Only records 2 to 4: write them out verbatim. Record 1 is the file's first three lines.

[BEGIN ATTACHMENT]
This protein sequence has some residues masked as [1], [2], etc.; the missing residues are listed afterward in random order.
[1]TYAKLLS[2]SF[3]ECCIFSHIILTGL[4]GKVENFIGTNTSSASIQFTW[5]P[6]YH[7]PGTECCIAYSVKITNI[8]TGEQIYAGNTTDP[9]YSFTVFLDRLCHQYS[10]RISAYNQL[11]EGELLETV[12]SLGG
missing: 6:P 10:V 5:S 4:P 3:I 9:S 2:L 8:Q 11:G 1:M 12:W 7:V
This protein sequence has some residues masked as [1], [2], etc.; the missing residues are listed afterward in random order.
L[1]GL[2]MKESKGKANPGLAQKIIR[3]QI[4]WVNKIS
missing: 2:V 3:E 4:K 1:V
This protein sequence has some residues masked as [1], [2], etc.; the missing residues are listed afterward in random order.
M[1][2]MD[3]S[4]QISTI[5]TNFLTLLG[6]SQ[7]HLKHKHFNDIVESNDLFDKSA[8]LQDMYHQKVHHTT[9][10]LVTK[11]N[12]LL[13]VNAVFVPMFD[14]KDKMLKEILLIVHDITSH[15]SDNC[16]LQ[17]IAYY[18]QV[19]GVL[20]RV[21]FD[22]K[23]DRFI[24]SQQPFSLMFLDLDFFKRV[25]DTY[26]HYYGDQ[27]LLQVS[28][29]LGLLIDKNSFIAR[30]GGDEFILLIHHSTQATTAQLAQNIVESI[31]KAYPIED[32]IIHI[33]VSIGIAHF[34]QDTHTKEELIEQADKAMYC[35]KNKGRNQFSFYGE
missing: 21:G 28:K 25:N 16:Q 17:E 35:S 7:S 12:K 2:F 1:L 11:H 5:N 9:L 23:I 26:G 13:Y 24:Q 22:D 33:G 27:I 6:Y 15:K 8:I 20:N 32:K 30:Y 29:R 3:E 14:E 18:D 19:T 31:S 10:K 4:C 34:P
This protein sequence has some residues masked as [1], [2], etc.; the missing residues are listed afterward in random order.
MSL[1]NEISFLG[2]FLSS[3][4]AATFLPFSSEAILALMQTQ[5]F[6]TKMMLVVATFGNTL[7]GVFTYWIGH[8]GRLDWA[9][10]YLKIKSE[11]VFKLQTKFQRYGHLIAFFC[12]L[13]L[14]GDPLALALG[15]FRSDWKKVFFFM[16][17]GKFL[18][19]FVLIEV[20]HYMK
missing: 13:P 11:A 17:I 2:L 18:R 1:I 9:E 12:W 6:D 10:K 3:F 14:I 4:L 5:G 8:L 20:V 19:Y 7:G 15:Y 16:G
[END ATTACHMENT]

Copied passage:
This protein sequence has some residues masked as [1], [2], etc.; the missing residues are listed afterward in random order.
L[1]GL[2]MKESKGKANPGLAQKIIR[3]QI[4]WVNKIS
missing: 2:V 3:E 4:K 1:V
This protein sequence has some residues masked as [1], [2], etc.; the missing residues are listed afterward in random order.
M[1][2]MD[3]S[4]QISTI[5]TNFLTLLG[6]SQ[7]HLKHKHFNDIVESNDLFDKSA[8]LQDMYHQKVHHTT[9][10]LVTK[11]N[12]LL[13]VNAVFVPMFD[14]KDKMLKEILLIVHDITSH[15]SDNC[16]LQ[17]IAYY[18]QV[19]GVL[20]RV[21]FD[22]K[23]DRFI[24]SQQPFSLMFLDLDFFKRV[25]DTY[26]HYYGDQ[27]LLQVS[28][29]LGLLIDKNSFIAR[30]GGDEFILLIHHSTQATTAQLAQNIVESI[31]KAYPIED[32]IIHI[33]VSIGIAHF[34]QDTHTKEELIEQADKAMYC[35]KNKGRNQFSFYGE
missing: 21:G 28:K 25:N 16:Q 17:E 35:S 7:S 12:K 2:F 1:L 11:H 5:N 9:L 23:I 26:G 13:Y 24:Q 22:D 33:G 27:I 6:Y 15:K 8:I 20:N 32:K 30:Y 29:R 3:E 14:E 18:D 19:T 31:S 10:K 4:C 34:P
This protein sequence has some residues masked as [1], [2], etc.; the missing residues are listed afterward in random order.
MSL[1]NEISFLG[2]FLSS[3][4]AATFLPFSSEAILALMQTQ[5]F[6]TKMMLVVATFGNTL[7]GVFTYWIGH[8]GRLDWA[9][10]YLKIKSE[11]VFKLQTKFQRYGHLIAFFC[12]L[13]L[14]GDPLALALG[15]FRSDWKKVFFFM[16][17]GKFL[18][19]FVLIEV[20]HYMK
missing: 13:P 11:A 17:I 2:L 18:R 1:I 9:E 12:W 6:D 10:K 3:F 14:I 4:L 5:G 8:L 20:V 19:Y 7:G 15:Y 16:G